I was born with sickle cell trait. What that means is I inherited from one parent one gene that gives my body the ability to produce normal red blood cells, called hemoglobin A. From the other parent, I inherited one abnormal red blood cell gene called hemoglobin S. Because of hemoglobin A, hemoglobin S is held in check, and I lead a normal life.
Having sickle cell trait means I am a carrier for sickle cell disease. I read the other day that there are millions of people worldwide who have sickle cell trait. A good percentage of them are African American, like myself. Other ethnicities that are affected by the abnormal hemoglobin S gene are people of Indian, Mediterranean and Middle Eastern descent. About one in 12 babies born to African American families today have sickle cell trait. Hispanics in America are also prone to be carriers of sickle cell trait. The good news about being a sickle cell trait carrier is only a handful of people born with the trait actually have any systems.
That’s the good news. What gets tricky is when two people – a man and woman – with the abnormal hemoglobin S gene or sickle cell trait make babies together. Because they both have hemoglobin S there is a one in four chance that their child will be born with sickle cell anemia. While they are creating life, their hemoglobin genes are paring. Both parents have hemoglobin A and hemoglobin S. For every child they create, there is 25 percent chance that it will have normal hemoglobin, a 50 percent chance it will have sickle cell trait, and a 25 percent chance that it will have sickle cell anemia.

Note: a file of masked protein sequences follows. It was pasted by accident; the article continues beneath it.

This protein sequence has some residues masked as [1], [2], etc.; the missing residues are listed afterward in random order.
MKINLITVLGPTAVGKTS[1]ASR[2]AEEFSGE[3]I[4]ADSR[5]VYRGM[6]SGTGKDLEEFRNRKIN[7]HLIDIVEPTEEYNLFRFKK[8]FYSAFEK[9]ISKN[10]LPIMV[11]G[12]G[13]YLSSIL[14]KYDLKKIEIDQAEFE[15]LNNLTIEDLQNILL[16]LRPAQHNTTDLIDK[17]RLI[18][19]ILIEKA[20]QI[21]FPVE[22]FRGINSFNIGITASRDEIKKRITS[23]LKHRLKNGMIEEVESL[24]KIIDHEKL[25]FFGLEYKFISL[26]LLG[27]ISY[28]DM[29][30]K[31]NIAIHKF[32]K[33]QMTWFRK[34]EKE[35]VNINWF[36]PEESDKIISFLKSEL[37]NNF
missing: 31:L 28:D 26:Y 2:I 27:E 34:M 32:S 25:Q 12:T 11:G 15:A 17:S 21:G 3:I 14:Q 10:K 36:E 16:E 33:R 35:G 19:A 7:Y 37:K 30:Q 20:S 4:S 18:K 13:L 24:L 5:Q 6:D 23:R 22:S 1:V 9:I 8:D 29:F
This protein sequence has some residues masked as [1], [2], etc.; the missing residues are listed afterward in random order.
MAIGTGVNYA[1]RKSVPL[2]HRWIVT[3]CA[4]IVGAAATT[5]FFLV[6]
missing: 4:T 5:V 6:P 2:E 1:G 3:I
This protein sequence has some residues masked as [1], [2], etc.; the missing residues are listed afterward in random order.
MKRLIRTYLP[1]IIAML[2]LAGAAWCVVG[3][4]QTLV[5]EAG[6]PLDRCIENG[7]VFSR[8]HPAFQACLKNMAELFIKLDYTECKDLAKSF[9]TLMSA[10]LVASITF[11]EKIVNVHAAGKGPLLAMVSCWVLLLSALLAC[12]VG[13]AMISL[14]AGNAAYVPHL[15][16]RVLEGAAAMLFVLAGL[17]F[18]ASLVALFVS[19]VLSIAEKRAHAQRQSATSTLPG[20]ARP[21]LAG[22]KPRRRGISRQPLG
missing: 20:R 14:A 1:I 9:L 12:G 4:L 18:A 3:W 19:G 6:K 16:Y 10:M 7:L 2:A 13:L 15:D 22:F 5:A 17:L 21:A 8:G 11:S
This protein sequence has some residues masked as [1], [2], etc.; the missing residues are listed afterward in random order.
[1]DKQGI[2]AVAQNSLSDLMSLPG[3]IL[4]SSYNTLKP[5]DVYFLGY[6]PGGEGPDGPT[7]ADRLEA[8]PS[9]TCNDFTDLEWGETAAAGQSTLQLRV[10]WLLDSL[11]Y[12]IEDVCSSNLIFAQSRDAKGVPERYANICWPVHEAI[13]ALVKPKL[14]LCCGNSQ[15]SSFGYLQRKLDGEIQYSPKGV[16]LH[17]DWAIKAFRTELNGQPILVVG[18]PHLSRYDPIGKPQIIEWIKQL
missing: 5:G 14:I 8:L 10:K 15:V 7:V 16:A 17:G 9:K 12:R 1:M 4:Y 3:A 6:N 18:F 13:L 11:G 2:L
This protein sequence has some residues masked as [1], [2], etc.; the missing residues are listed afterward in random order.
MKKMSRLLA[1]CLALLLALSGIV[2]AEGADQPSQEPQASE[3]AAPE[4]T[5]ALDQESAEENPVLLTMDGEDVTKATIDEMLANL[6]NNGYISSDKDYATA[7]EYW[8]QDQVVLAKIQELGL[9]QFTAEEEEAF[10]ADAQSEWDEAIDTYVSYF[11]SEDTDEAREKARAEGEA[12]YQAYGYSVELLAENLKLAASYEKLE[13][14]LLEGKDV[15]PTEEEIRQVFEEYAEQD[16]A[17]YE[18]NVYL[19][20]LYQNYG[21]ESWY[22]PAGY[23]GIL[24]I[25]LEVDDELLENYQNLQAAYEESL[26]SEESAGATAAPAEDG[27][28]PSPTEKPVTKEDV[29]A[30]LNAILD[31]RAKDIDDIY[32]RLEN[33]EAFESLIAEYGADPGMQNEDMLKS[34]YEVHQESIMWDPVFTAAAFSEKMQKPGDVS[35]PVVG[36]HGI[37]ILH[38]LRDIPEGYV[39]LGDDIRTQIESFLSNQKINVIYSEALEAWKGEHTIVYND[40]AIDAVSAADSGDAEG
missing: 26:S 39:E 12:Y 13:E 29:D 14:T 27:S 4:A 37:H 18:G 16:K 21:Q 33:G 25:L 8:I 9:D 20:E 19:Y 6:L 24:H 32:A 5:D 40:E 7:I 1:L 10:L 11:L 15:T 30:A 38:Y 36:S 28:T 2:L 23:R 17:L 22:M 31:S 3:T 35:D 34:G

Research shows that hemoglobin S genes mutated thousands of years ago in order to protect the blood from malaria infections where mosquito infestations were common. People who had the one hemoglobin S gene were less likely to be become sick with malaria. Malaria survivors passed on the trait to offspring. Throughout the centuries, people with sickle cell trait immigrated to other countries where there were fewer risks of mosquito infestations. However, the hemoglobin S gene never returned to an un-mutated state.
Tips for individuals who may have sickle cell trait:
Hispanics, African Americans, as well as ethnics from India , the Mediterranean and the Middle East should get blood screenings as soon as possible to find out if they are carriers for sickle cell anemia. If possible, find out during childhood. Some schools sponsor blood screenings. Doctors and health care centers offer them. In some cases, the tests are free based on income needs.
After a blood screening has determined that an individual is a carrier, they should be conscientious about whom they may potentially have children with. Here’s another argument for abstinence. At least make the person you might be making a baby with aware of the risks, especially if they have sickle cell trait, too. One couple who are both carriers have three healthy sons, while another couple who are carriers have three children with sickle cell anemia.
Remember that there’s a 25 percent chance that your child will have sickle cell anemia, which if diagnosed early can be treated with medication. Adults with sickle cell anemia have an approximate life expectancy of a little over 50 years. There are many symptoms of sickle cell anemia, including stroke and organ failure. Treatment can be expensive.
As for me, I married a man who had sickle cell trait, like myself. We had three sons together. Not one of them has sickle cell anemia. They are grown now. Two of them have sickle cell trait. Which means they should be informed about the fact that they are carriers, what that means for the potential mother of their children, and their children.
The Gale Encyclopedia of Genetic Disorders . Ed. Brigham Narins. Vol. 2. 2nd ed. Detroit : Gale, 2005. p1181-1188.